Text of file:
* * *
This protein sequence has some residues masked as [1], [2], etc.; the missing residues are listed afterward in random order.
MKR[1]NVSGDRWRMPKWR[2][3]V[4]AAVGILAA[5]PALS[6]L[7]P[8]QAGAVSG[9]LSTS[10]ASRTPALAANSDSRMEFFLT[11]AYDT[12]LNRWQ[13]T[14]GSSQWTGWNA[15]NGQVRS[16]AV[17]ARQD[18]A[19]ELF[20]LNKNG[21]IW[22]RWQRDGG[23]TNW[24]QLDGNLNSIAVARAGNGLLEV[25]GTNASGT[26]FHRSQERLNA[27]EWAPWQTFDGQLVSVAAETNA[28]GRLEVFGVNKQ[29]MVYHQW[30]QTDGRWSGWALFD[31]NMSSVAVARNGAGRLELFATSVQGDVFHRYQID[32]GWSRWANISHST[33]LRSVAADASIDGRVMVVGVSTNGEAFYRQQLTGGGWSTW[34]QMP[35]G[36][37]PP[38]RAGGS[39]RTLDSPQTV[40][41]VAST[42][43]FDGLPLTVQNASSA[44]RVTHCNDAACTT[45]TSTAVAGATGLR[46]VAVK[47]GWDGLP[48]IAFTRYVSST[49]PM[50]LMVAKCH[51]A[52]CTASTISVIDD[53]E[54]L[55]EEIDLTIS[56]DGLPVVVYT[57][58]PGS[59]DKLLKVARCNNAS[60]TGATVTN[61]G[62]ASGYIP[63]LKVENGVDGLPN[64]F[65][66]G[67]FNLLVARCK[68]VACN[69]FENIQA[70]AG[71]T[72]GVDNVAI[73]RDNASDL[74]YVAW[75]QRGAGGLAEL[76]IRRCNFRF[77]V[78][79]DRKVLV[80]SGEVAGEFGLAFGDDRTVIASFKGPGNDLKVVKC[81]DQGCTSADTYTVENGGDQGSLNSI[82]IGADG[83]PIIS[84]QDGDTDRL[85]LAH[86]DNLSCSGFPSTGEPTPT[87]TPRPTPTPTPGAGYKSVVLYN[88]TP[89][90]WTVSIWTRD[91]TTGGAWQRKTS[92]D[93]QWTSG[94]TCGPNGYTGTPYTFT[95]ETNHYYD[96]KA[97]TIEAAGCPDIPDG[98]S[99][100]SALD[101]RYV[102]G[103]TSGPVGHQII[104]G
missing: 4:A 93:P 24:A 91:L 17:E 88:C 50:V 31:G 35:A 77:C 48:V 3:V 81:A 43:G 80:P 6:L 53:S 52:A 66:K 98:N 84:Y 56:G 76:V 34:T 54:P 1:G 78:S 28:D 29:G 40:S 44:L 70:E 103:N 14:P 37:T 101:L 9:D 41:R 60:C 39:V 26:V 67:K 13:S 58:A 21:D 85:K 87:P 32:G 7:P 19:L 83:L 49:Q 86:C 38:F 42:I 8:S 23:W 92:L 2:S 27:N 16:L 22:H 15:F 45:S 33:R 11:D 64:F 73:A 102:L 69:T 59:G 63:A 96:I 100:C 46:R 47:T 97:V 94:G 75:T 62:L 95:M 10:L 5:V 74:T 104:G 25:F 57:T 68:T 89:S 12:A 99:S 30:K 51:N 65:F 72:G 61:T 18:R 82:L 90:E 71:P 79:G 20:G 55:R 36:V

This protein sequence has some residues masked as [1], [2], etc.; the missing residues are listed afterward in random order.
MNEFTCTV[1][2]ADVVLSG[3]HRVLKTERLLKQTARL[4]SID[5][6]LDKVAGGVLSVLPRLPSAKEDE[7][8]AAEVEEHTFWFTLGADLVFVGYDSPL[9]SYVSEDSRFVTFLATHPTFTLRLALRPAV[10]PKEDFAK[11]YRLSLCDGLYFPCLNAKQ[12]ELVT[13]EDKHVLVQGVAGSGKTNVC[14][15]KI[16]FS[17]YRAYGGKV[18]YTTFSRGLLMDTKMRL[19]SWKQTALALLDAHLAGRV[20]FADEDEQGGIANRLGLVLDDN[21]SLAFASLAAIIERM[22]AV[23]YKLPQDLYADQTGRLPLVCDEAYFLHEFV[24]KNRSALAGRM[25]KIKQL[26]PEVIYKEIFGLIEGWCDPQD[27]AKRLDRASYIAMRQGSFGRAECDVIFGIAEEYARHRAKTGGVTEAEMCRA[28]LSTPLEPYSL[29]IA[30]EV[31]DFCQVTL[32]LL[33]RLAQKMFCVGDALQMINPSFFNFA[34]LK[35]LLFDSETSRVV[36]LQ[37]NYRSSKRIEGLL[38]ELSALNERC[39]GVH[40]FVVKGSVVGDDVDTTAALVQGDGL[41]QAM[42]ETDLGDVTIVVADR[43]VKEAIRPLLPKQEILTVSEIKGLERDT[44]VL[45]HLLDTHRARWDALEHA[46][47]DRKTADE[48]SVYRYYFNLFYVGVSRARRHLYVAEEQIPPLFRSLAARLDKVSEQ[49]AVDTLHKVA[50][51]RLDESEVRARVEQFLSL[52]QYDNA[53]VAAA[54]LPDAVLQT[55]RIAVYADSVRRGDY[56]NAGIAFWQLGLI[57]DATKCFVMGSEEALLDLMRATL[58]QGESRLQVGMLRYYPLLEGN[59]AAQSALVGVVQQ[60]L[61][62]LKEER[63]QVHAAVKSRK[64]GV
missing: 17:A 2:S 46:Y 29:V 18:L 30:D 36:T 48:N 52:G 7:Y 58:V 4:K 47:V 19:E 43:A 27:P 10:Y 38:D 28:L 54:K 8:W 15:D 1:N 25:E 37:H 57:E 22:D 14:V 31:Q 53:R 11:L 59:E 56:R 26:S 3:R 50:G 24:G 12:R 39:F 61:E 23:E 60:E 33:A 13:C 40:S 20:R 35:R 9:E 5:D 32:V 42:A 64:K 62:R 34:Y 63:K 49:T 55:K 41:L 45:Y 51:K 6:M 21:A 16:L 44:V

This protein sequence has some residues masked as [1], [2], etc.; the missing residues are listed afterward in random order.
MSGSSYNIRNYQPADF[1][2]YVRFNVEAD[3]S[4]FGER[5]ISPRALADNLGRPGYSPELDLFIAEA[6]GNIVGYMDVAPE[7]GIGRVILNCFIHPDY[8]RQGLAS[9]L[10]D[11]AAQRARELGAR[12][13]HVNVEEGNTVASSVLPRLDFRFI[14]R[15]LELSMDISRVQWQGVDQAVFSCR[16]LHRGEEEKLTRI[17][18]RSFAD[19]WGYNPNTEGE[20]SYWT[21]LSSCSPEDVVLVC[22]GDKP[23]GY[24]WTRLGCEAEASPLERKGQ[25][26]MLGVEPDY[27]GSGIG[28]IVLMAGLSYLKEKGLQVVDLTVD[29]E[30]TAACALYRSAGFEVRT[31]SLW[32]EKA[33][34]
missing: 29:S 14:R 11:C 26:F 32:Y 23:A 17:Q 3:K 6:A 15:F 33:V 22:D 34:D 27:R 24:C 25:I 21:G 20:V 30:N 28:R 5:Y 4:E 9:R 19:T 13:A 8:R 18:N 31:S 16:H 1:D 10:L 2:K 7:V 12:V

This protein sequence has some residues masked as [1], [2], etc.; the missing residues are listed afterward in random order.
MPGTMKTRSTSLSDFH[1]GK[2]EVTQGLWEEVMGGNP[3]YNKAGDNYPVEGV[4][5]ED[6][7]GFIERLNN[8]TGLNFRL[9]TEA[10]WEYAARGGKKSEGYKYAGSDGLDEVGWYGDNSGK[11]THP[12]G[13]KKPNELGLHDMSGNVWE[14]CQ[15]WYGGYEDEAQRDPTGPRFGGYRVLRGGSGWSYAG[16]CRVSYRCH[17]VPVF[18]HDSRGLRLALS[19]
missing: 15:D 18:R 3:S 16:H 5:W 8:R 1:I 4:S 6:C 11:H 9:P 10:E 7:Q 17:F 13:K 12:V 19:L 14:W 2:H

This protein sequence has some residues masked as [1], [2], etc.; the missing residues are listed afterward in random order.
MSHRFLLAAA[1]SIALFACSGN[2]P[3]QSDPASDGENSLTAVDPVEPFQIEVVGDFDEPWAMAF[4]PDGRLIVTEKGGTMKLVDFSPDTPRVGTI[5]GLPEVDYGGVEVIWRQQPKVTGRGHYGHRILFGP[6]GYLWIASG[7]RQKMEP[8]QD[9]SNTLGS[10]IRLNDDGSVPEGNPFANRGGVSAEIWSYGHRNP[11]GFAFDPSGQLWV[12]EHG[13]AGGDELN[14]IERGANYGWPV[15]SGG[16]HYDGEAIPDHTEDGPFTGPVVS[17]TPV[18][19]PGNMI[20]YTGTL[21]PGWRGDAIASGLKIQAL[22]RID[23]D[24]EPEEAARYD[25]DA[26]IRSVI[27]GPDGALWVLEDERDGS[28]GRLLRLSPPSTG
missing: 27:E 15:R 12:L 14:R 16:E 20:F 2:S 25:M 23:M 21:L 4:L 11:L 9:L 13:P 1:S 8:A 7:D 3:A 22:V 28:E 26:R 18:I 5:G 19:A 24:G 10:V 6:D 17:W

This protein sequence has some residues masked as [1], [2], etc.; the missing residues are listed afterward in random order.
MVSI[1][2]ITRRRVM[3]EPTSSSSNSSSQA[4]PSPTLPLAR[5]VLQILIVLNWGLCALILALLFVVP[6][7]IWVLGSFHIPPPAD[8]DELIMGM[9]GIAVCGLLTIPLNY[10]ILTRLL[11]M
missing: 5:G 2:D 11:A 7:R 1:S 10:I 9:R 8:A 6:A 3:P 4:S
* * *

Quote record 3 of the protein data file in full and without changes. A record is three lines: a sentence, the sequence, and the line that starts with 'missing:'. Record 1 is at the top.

This protein sequence has some residues masked as [1], [2], etc.; the missing residues are listed afterward in random order.
MSGSSYNIRNYQPADF[1][2]YVRFNVEAD[3]S[4]FGER[5]ISPRALADNLGRPGYSPELDLFIAEA[6]GNIVGYMDVAPE[7]GIGRVILNCFIHPDY[8]RQGLAS[9]L[10]D[11]AAQRARELGAR[12][13]HVNVEEGNTVASSVLPRLDFRFI[14]R[15]LELSMDISRVQWQGVDQAVFSCR[16]LHRGEEEKLTRI[17][18]RSFAD[19]WGYNPNTEGE[20]SYWT[21]LSSCSPEDVVLVC[22]GDKP[23]GY[24]WTRLGCEAEASPLERKGQ[25][26]MLGVEPDY[27]GSGIG[28]IVLMAGLSYLKEKGLQVVDLTVD[29]E[30]TAACALYRSAGFEVRT[31]SLW[32]EKA[33][34]
missing: 29:S 14:R 11:C 26:F 32:Y 23:A 17:Q 3:K 6:A 15:F 33:V 22:D 34:D 27:R 24:C 25:I 21:G 20:V 30:N 28:R 5:Y 4:E 9:R 19:T 13:A 8:R 18:N 31:S 16:H 1:D 10:L 2:K 7:V 12:V